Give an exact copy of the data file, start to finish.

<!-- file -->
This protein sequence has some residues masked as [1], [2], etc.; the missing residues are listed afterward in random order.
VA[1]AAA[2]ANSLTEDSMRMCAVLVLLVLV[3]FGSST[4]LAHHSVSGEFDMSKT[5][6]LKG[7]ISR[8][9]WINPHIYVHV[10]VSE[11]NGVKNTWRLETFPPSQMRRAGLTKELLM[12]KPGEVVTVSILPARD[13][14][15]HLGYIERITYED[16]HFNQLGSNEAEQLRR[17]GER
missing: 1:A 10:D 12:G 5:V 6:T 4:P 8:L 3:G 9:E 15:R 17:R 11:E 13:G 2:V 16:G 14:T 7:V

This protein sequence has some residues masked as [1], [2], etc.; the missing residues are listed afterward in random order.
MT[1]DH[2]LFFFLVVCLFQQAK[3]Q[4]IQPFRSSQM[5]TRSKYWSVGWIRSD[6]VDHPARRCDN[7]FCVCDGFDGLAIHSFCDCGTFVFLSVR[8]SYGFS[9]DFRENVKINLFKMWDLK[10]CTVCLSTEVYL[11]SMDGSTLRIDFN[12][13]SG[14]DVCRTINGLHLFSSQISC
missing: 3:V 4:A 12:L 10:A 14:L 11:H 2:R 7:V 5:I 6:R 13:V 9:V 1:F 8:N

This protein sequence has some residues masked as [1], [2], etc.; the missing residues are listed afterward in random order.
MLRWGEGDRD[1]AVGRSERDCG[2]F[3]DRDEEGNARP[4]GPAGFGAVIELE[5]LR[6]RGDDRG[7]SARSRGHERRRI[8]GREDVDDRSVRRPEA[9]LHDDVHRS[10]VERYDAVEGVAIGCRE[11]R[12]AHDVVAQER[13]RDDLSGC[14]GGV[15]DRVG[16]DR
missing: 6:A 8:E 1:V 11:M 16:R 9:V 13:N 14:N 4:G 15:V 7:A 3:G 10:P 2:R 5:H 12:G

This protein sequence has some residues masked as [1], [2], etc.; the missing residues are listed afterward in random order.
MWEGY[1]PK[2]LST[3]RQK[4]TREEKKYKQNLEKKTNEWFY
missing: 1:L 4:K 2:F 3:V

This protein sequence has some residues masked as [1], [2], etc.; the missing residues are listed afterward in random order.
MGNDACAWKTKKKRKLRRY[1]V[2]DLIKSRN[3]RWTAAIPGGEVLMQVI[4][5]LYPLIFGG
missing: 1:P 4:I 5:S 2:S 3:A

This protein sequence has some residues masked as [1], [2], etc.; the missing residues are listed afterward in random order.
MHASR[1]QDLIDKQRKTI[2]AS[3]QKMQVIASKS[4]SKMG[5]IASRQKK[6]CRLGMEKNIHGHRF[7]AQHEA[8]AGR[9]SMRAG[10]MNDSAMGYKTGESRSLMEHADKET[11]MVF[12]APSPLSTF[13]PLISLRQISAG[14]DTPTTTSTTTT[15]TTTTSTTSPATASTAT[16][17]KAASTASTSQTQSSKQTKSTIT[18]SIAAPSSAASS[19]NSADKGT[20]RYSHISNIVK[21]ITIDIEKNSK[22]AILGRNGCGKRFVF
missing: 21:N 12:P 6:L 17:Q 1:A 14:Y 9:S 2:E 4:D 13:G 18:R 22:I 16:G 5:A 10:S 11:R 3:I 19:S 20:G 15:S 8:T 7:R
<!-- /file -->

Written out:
This protein sequence has some residues masked as [1], [2], etc.; the missing residues are listed afterward in random order.
VA[1]AAA[2]ANSLTEDSMRMCAVLVLLVLV[3]FGSST[4]LAHHSVSGEFDMSKT[5][6]LKG[7]ISR[8][9]WINPHIYVHV[10]VSE[11]NGVKNTWRLETFPPSQMRRAGLTKELLM[12]KPGEVVTVSILPARD[13][14][15]HLGYIERITYED[16]HFNQLGSNEAEQLRR[17]GER
missing: 1:A 10:D 12:G 5:V 6:T 4:P 8:L 3:G 9:E 15:R 17:R 11:E 13:G 2:V 16:G 14:T 7:V

This protein sequence has some residues masked as [1], [2], etc.; the missing residues are listed afterward in random order.
MT[1]DH[2]LFFFLVVCLFQQAK[3]Q[4]IQPFRSSQM[5]TRSKYWSVGWIRSD[6]VDHPARRCDN[7]FCVCDGFDGLAIHSFCDCGTFVFLSVR[8]SYGFS[9]DFRENVKINLFKMWDLK[10]CTVCLSTEVYL[11]SMDGSTLRIDFN[12][13]SG[14]DVCRTINGLHLFSSQISC
missing: 3:V 4:A 12:L 10:A 14:L 11:H 2:R 7:V 5:I 6:R 13:V 9:V 1:F 8:N

This protein sequence has some residues masked as [1], [2], etc.; the missing residues are listed afterward in random order.
MLRWGEGDRD[1]AVGRSERDCG[2]F[3]DRDEEGNARP[4]GPAGFGAVIELE[5]LR[6]RGDDRG[7]SARSRGHERRRI[8]GREDVDDRSVRRPEA[9]LHDDVHRS[10]VERYDAVEGVAIGCRE[11]R[12]AHDVVAQER[13]RDDLSGC[14]GGV[15]DRVG[16]DR
missing: 6:A 8:E 1:V 11:M 16:R 9:V 13:N 14:N 4:G 15:V 7:A 3:G 10:P 2:R 5:H 12:G

This protein sequence has some residues masked as [1], [2], etc.; the missing residues are listed afterward in random order.
MWEGY[1]PK[2]LST[3]RQK[4]TREEKKYKQNLEKKTNEWFY
missing: 1:L 4:K 2:F 3:V

This protein sequence has some residues masked as [1], [2], etc.; the missing residues are listed afterward in random order.
MGNDACAWKTKKKRKLRRY[1]V[2]DLIKSRN[3]RWTAAIPGGEVLMQVI[4][5]LYPLIFGG
missing: 1:P 4:I 5:S 2:S 3:A

This protein sequence has some residues masked as [1], [2], etc.; the missing residues are listed afterward in random order.
MHASR[1]QDLIDKQRKTI[2]AS[3]QKMQVIASKS[4]SKMG[5]IASRQKK[6]CRLGMEKNIHGHRF[7]AQHEA[8]AGR[9]SMRAG[10]MNDSAMGYKTGESRSLMEHADKET[11]MVF[12]APSPLSTF[13]PLISLRQISAG[14]DTPTTTSTTTT[15]TTTTSTTSPATASTAT[16][17]KAASTASTSQTQSSKQTKSTIT[18]SIAAPSSAASS[19]NSADKGT[20]RYSHISNIVK[21]ITIDIEKNSK[22]AILGRNGCGKRFVF
missing: 21:N 12:P 6:L 17:Q 1:A 14:Y 9:S 2:E 4:D 13:G 18:R 22:I 16:G 5:A 10:S 11:R 3:I 19:S 20:G 15:S 8:T 7:R